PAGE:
Bil’s rating (out of 5): BBB.5.
USA, 1946. Columbia Pictures Corporation. Screenplay by Stephen Longstreet, adaptation by Harry Chandlee, Andrew Solt. Cinematography by Joseph Walker. Produced by Sidney Skolsky. Music by George Duning, Hugo Friedhofer, Arthur Morton, Marlin Skiles. Production Design by Stephen Goosson, Walter Holscher. Costume Design by Jean Louis. Film Editing by William A. Lyon. Academy Awards 1946. Cannes Film Festival 1947.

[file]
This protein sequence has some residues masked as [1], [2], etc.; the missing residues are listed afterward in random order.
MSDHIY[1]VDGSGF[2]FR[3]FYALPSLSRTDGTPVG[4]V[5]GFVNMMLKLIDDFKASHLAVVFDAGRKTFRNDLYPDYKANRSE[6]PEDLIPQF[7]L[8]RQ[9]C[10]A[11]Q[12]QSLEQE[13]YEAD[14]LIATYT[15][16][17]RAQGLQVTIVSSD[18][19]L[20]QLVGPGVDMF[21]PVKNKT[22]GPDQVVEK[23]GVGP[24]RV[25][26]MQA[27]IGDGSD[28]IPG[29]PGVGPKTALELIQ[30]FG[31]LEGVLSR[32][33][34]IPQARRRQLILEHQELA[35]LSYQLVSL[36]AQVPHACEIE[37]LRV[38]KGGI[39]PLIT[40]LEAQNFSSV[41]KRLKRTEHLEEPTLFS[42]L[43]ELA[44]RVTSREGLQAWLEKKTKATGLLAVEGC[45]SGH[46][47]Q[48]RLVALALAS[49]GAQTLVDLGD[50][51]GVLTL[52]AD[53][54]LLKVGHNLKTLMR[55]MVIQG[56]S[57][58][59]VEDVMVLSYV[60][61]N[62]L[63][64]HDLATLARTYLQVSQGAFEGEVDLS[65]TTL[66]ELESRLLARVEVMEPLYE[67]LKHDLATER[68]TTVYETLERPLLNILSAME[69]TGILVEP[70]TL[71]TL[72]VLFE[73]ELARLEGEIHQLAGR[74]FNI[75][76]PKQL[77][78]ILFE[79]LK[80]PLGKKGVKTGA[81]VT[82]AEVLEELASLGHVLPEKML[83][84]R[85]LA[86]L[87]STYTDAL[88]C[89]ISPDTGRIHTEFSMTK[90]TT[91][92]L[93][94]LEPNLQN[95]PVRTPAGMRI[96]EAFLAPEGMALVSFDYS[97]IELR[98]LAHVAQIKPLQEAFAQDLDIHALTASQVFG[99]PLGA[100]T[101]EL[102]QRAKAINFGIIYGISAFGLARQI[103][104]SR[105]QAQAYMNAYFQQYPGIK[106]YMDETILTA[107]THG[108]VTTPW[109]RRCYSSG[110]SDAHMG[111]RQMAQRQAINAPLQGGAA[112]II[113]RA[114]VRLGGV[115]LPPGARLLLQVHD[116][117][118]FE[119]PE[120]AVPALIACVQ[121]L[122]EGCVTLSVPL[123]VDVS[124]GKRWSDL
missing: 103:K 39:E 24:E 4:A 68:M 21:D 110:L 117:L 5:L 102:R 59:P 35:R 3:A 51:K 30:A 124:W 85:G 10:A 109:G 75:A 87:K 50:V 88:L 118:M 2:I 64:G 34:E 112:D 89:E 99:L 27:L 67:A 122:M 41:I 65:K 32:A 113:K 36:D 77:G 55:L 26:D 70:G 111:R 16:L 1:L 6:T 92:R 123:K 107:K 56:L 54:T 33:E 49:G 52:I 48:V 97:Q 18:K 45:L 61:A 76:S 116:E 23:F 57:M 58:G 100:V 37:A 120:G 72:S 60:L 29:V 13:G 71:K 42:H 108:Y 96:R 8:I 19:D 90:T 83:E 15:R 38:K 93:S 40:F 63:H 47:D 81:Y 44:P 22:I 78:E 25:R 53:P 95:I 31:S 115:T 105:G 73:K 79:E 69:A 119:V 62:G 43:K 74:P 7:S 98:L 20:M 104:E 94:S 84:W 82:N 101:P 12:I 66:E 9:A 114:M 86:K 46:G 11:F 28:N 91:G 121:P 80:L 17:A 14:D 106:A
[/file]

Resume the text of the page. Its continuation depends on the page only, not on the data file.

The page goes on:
The great entertainer, once the most famous singer in the world, is the subject of this vibrant biopic starring a wonderful Larry Parks in the lead role. Discovered at a young age thanks to his beautiful singing voice, Asa Yoelson is taken under the wing of vaudeville performer Steve Martin (William Demarest) and eventually finds the success that we all know him for as Al Jolson, singing in blackface, which is disturbing under any circumstances, and starring in Broadway shows. His Jewish cantor father is at first hesitant to let his son take part in anything so worldly but one tantrum and he realizes he has no choice but to relent, while Evelyn Keyes stars as the beautiful Ziegfeld girl who becomes Jolson’s wife. He actually had more wives, but Ruby Keeler refused to allow her name to be associated with this film and this hampered attempts at accuracy, though the whole thing feels about as dishonest as all the musical biographies of the time do even beyond that detail (Night And Day, Till The Clouds Roll By, Words And Music, etc). Jolson’s big crisis is that he at some point decides he wants to turn his back on the limelight and concentrate on his personal life, which doesn’t work out too well when country living makes him more than irritable and drives a wedge between him and Keyes; that’s probably the most honest part of the picture but it’s not much to hang a drama off of. It’s not an unsalvageable mess, though, as the performers are all top notch and the colour cinematography is gorgeous, plus the studio put its back into producing the musical numbers and all of them are exceptionally well achieved.